What are controlled substance medications?
Certain medication that are potentially addictive are considered “controlled”, and can only be prescribed by a provider who has met you in person first, as per the federal regulation, The Ryan Haight Act of 2008. Examples of controlled medications are:
- Benzodiazepines - used for anxiety, panic, sleep disorders, tremors, and seizures - include medications such as Xanax, Ativan, Restoril, Valium, Klonopin, and Librium
- Hypnotics - used for insomnia - include medications such as Ambien, Ambien CR, Lunesta, and Sonata
- Stimulants - used for ADD/ADHD, fatigue, depression, cognitive issues, and narcolepsy - include medications such as Dextroamphetamine, Adderall, Vyvanse, Dexedrine, Methylphendiate, Ritalin, Concerta, Focalin, Provigil, and Nuvigil
- Opioids, used for pain, and will not generally be recommended by psychiatrists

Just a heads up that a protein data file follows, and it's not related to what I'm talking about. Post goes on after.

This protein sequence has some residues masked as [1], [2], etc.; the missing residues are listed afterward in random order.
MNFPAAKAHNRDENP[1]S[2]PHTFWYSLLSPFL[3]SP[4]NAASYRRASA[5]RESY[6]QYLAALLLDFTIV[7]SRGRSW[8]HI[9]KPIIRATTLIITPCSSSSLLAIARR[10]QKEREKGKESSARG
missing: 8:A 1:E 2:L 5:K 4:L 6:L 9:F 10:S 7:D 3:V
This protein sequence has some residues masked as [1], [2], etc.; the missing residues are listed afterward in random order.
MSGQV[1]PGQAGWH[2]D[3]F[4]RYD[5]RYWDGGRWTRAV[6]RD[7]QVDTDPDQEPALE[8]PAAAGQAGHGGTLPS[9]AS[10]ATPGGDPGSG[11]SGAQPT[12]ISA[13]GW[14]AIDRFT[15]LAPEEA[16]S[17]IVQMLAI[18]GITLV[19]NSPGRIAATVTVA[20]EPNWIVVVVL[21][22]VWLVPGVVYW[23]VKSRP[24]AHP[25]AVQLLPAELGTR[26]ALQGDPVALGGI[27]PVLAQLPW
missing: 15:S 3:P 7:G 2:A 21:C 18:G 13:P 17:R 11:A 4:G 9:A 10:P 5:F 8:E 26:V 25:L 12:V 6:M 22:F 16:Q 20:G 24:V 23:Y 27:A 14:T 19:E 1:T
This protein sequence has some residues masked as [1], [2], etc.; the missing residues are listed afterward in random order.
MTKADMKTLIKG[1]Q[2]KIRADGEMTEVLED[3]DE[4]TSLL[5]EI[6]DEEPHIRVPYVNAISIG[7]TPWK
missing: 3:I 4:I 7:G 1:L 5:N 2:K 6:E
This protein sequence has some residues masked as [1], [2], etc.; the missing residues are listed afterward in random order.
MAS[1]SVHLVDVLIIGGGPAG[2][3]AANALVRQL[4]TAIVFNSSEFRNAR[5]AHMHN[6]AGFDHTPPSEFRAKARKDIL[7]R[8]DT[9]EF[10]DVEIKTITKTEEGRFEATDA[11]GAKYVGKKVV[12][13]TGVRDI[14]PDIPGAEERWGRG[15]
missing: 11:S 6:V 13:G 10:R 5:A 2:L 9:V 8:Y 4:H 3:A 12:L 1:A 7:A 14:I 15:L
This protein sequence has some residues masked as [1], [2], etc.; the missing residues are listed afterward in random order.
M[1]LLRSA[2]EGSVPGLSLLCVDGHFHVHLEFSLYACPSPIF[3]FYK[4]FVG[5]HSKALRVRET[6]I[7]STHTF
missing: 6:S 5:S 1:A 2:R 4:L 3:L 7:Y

Other questions related to Collaborative Care
- What if I don’t currently have a primary care provider or I find that the one I have doesn’t want to work with me in this way?
- Why is collaborative psychiatry safer for me?
- How might I get controlled medications from my primary care provider?
- How do my psychiatrist and primary care provider communicate with each other?
- Is there any additional cost for getting collaborative psychiatric care?
- Why will I get more fully well with collaborative psychiatry?
- How do I receive this collaborative psychiatric care?
- What do we mean by Collaborative Care Psychiatry?
- What is the role of the psychiatrist in the collaborative care?
- Why do we recommend collaborative psychiatry?